The potential for self-driving, autonomous vehicles to get into accidents and seriously injure or kill people has plagued news headlines since companies like Google, Tesla, and Uber started testing the cars on the road. While these vehicles were supposed to make the roads safer by eliminating drivers’ errors and negligence, some are now wondering if they are perhaps simply too dangerous to go mainstream.


Litigation Filed Against Cities, States, and Self-Driving Car Companies

The family of one woman who was hit and killed by an autonomous vehicle made by Uber has now filed a lawsuit against the city and state where she was killed for negligence, claiming that the state negligently allowed for the vehicle to be tested on the roads and placed the public in danger by not first putting proper oversight and regulations in place. The lawsuit also claims that the roadways were not safe enough to properly allow for any autonomous vehicles to be operated; specifically, the city’s roadway design, they claim, arguably encouraged jaywalking.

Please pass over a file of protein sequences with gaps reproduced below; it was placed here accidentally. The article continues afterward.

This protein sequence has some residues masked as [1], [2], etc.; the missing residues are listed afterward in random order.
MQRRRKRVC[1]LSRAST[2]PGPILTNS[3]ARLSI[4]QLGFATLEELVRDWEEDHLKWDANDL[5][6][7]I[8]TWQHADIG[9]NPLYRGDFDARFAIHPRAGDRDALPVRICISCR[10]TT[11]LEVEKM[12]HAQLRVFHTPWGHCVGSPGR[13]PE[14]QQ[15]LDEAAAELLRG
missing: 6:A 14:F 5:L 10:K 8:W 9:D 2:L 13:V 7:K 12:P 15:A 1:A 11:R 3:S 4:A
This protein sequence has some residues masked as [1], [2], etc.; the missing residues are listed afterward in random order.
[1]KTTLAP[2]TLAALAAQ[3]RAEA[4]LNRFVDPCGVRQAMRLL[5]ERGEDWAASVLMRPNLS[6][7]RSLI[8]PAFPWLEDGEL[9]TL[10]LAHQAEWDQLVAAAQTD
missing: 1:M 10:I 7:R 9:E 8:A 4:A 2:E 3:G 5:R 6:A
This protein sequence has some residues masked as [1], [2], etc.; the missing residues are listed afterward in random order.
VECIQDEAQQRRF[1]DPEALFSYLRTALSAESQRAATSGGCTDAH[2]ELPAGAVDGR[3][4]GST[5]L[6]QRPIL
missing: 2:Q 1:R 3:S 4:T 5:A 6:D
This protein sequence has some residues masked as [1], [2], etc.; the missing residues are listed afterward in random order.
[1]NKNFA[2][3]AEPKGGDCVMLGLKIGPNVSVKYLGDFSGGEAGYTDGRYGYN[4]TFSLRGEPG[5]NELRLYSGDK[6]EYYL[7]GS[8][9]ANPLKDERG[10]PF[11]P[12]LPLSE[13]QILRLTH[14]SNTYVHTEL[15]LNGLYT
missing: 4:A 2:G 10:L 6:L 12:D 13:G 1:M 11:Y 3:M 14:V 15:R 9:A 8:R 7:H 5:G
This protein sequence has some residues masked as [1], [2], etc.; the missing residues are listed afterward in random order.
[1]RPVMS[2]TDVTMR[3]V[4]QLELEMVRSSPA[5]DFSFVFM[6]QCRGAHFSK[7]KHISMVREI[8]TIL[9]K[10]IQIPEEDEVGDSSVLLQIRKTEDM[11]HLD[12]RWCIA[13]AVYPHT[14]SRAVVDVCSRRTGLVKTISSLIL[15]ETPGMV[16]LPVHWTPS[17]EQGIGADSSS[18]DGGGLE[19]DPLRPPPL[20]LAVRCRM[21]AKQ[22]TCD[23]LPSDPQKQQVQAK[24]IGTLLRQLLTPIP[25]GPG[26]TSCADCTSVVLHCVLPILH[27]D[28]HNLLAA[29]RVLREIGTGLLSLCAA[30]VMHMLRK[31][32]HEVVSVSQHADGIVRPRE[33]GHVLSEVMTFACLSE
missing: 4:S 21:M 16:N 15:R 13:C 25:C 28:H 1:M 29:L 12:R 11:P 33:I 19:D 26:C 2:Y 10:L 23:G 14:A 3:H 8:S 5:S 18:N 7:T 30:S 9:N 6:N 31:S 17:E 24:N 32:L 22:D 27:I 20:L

In addition, last year, General Motors Co. settled a lawsuit filed by a motorcyclist involved in a crash with another self-driving car, and there have been a number of other driverless vehicle accidents involving crashes, injuries, and fatalities since 2016, including cars in autopilot mode that crashed into tractor-trailers.

Litigation involving these autonomous vehicles can sometimes be more complicated because, while they are autonomous, they also warn drivers that they need to remain diligent and take control of the car in some circumstances. In this case of the pedestrian who was killed in Arizona, the driver, who worked for Uber, was reportedly streaming a television show at the time of the accident and did not trigger the braking system until after the crash. The car’s ability to engage the emergency braking system itself had been disabled, and it reportedly classified the pedestrian who it hit as an object in the road it could not avoid. In other words, the car failed to interpret the signals correctly in a way to avoid the collision.

However, there is no question that, in this case, the governor signed an executive order which allowed and encouraged the testing and operation of the cars. Yet, it is unclear whether the state conducted any kind of investigation into the safety of the technology and vehicles first.


If You or a Loved One Has Suffered in a Car Accident, Contact Our Rhode Island Accident Attorneys

If you have been in a car accident here in Rhode Island, contact our experienced Providence car accident attorneys today to find out how we can help.